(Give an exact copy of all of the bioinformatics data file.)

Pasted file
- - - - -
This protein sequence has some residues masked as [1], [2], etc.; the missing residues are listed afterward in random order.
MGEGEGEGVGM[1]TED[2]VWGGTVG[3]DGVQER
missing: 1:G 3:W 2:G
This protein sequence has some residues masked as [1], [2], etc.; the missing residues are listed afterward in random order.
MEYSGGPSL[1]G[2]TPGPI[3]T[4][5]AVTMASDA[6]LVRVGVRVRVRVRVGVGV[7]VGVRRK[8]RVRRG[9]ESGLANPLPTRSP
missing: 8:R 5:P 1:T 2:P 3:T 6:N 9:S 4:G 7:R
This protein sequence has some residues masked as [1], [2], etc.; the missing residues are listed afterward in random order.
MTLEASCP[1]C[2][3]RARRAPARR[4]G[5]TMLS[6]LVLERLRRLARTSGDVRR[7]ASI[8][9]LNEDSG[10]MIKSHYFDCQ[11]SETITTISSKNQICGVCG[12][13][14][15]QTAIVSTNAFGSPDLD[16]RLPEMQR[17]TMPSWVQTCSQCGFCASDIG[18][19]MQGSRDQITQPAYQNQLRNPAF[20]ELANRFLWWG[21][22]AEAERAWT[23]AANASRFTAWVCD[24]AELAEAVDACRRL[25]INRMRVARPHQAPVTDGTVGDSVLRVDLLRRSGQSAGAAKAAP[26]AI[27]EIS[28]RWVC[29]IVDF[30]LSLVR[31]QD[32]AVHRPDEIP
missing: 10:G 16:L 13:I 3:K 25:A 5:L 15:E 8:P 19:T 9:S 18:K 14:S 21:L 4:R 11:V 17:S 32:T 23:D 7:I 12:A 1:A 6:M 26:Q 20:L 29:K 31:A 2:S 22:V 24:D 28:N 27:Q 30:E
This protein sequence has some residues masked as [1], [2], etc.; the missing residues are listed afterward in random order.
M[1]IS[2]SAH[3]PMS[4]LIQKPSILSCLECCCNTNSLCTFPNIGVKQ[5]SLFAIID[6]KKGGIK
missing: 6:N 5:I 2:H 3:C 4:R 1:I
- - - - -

This protein sequence has some residues masked as [1], [2], etc.; the missing residues are listed afterward in random order.
MGEGEGEGVGM[1]TED[2]VWGGTVG[3]DGVQER
missing: 1:G 3:W 2:G
This protein sequence has some residues masked as [1], [2], etc.; the missing residues are listed afterward in random order.
MEYSGGPSL[1]G[2]TPGPI[3]T[4][5]AVTMASDA[6]LVRVGVRVRVRVRVGVGV[7]VGVRRK[8]RVRRG[9]ESGLANPLPTRSP
missing: 8:R 5:P 1:T 2:P 3:T 6:N 9:S 4:G 7:R
This protein sequence has some residues masked as [1], [2], etc.; the missing residues are listed afterward in random order.
MTLEASCP[1]C[2][3]RARRAPARR[4]G[5]TMLS[6]LVLERLRRLARTSGDVRR[7]ASI[8][9]LNEDSG[10]MIKSHYFDCQ[11]SETITTISSKNQICGVCG[12][13][14][15]QTAIVSTNAFGSPDLD[16]RLPEMQR[17]TMPSWVQTCSQCGFCASDIG[18][19]MQGSRDQITQPAYQNQLRNPAF[20]ELANRFLWWG[21][22]AEAERAWT[23]AANASRFTAWVCD[24]AELAEAVDACRRL[25]INRMRVARPHQAPVTDGTVGDSVLRVDLLRRSGQSAGAAKAAP[26]AI[27]EIS[28]RWVC[29]IVDF[30]LSLVR[31]QD[32]AVHRPDEIP
missing: 10:G 16:L 13:I 3:K 25:A 5:L 15:E 8:P 19:T 9:S 18:K 14:S 21:L 4:R 11:V 17:S 32:T 23:D 7:I 12:A 1:A 6:M 26:Q 20:L 29:K 31:A 2:S 22:V 24:D 28:N 27:Q 30:E
This protein sequence has some residues masked as [1], [2], etc.; the missing residues are listed afterward in random order.
M[1]IS[2]SAH[3]PMS[4]LIQKPSILSCLECCCNTNSLCTFPNIGVKQ[5]SLFAIID[6]KKGGIK
missing: 6:N 5:I 2:H 3:C 4:R 1:I